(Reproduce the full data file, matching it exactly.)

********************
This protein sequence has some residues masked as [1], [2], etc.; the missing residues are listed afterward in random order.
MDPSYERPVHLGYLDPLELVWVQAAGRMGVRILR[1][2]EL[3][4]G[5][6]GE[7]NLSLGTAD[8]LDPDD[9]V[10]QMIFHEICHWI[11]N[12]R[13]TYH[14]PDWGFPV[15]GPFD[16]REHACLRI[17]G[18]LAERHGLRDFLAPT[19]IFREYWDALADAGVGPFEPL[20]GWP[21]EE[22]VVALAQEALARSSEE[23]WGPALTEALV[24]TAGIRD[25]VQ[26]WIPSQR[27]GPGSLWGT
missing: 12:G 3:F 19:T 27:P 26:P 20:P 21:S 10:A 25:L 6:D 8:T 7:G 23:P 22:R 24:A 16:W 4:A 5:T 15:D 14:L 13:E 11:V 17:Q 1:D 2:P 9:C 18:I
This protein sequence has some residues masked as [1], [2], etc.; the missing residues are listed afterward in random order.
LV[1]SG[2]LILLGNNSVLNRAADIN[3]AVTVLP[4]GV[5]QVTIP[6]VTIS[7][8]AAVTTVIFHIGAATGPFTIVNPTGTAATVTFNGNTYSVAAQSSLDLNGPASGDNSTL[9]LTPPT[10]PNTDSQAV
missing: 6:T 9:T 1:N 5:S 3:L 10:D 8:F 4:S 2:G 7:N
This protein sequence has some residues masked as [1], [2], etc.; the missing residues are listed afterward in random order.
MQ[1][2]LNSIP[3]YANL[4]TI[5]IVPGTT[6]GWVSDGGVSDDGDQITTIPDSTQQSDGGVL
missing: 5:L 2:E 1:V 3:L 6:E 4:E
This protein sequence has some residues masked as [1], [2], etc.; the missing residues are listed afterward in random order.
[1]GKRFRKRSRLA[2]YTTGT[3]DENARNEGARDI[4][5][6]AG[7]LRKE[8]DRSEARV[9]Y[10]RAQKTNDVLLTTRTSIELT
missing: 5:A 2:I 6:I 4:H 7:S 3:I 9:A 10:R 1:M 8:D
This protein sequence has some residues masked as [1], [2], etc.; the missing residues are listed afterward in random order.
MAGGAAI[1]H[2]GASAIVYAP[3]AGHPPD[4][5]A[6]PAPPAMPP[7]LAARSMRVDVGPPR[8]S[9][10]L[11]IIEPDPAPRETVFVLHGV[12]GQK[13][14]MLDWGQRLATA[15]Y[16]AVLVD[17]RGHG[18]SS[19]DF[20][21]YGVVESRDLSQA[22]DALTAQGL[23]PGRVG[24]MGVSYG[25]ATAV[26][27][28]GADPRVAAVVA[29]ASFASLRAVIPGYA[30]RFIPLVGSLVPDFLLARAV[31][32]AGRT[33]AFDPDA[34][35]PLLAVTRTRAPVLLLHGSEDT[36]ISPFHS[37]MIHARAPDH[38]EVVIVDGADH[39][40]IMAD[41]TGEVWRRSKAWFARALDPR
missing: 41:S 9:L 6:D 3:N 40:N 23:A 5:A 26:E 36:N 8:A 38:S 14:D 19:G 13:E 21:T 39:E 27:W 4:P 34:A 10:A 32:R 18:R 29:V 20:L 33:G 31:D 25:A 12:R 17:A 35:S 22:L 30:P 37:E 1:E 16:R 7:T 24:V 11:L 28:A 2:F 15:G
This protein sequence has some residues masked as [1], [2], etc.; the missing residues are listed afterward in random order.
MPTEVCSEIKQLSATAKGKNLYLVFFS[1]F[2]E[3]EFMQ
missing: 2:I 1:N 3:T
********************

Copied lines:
This protein sequence has some residues masked as [1], [2], etc.; the missing residues are listed afterward in random order.
MDPSYERPVHLGYLDPLELVWVQAAGRMGVRILR[1][2]EL[3][4]G[5][6]GE[7]NLSLGTAD[8]LDPDD[9]V[10]QMIFHEICHWI[11]N[12]R[13]TYH[14]PDWGFPV[15]GPFD[16]REHACLRI[17]G[18]LAERHGLRDFLAPT[19]IFREYWDALADAGVGPFEPL[20]GWP[21]EE[22]VVALAQEALARSSEE[23]WGPALTEALV[24]TAGIRD[25]VQ[26]WIPSQR[27]GPGSLWGT
missing: 12:G 3:F 19:T 27:P 26:P 20:P 21:S 10:A 25:L 6:D 8:T 7:G 23:P 22:R 24:A 16:W 4:A 5:T 15:D 14:L 13:E 11:V 17:Q 1:D 2:P 9:C 18:I
This protein sequence has some residues masked as [1], [2], etc.; the missing residues are listed afterward in random order.
LV[1]SG[2]LILLGNNSVLNRAADIN[3]AVTVLP[4]GV[5]QVTIP[6]VTIS[7][8]AAVTTVIFHIGAATGPFTIVNPTGTAATVTFNGNTYSVAAQSSLDLNGPASGDNSTL[9]LTPPT[10]PNTDSQAV
missing: 6:T 9:T 1:N 5:S 3:L 10:D 8:F 4:S 2:G 7:N
This protein sequence has some residues masked as [1], [2], etc.; the missing residues are listed afterward in random order.
MQ[1][2]LNSIP[3]YANL[4]TI[5]IVPGTT[6]GWVSDGGVSDDGDQITTIPDSTQQSDGGVL
missing: 5:L 2:E 1:V 3:L 6:E 4:E
This protein sequence has some residues masked as [1], [2], etc.; the missing residues are listed afterward in random order.
[1]GKRFRKRSRLA[2]YTTGT[3]DENARNEGARDI[4][5][6]AG[7]LRKE[8]DRSEARV[9]Y[10]RAQKTNDVLLTTRTSIELT
missing: 5:A 2:I 6:I 4:H 7:S 3:I 9:A 10:R 1:M 8:D
This protein sequence has some residues masked as [1], [2], etc.; the missing residues are listed afterward in random order.
MAGGAAI[1]H[2]GASAIVYAP[3]AGHPPD[4][5]A[6]PAPPAMPP[7]LAARSMRVDVGPPR[8]S[9][10]L[11]IIEPDPAPRETVFVLHGV[12]GQK[13][14]MLDWGQRLATA[15]Y[16]AVLVD[17]RGHG[18]SS[19]DF[20][21]YGVVESRDLSQA[22]DALTAQGL[23]PGRVG[24]MGVSYG[25]ATAV[26][27][28]GADPRVAAVVA[29]ASFASLRAVIPGYA[30]RFIPLVGSLVPDFLLARAV[31][32]AGRT[33]AFDPDA[34][35]PLLAVTRTRAPVLLLHGSEDT[36]ISPFHS[37]MIHARAPDH[38]EVVIVDGADH[39][40]IMAD[41]TGEVWRRSKAWFARALDPR
missing: 41:S 9:L 6:D 3:N 40:N 23:A 5:A 26:E 36:N 8:A 38:S 14:D 19:G 13:E 21:T 39:E 27:W 4:P 34:A 10:A 32:R 18:R 29:V 20:L 33:G 31:D 25:A 12:R 17:A 35:S 22:L 30:P 37:E 1:E 16:R 7:T 24:V 11:L 28:A 2:F 15:G
This protein sequence has some residues masked as [1], [2], etc.; the missing residues are listed afterward in random order.
MPTEVCSEIKQLSATAKGKNLYLVFFS[1]F[2]E[3]EFMQ
missing: 2:I 1:N 3:T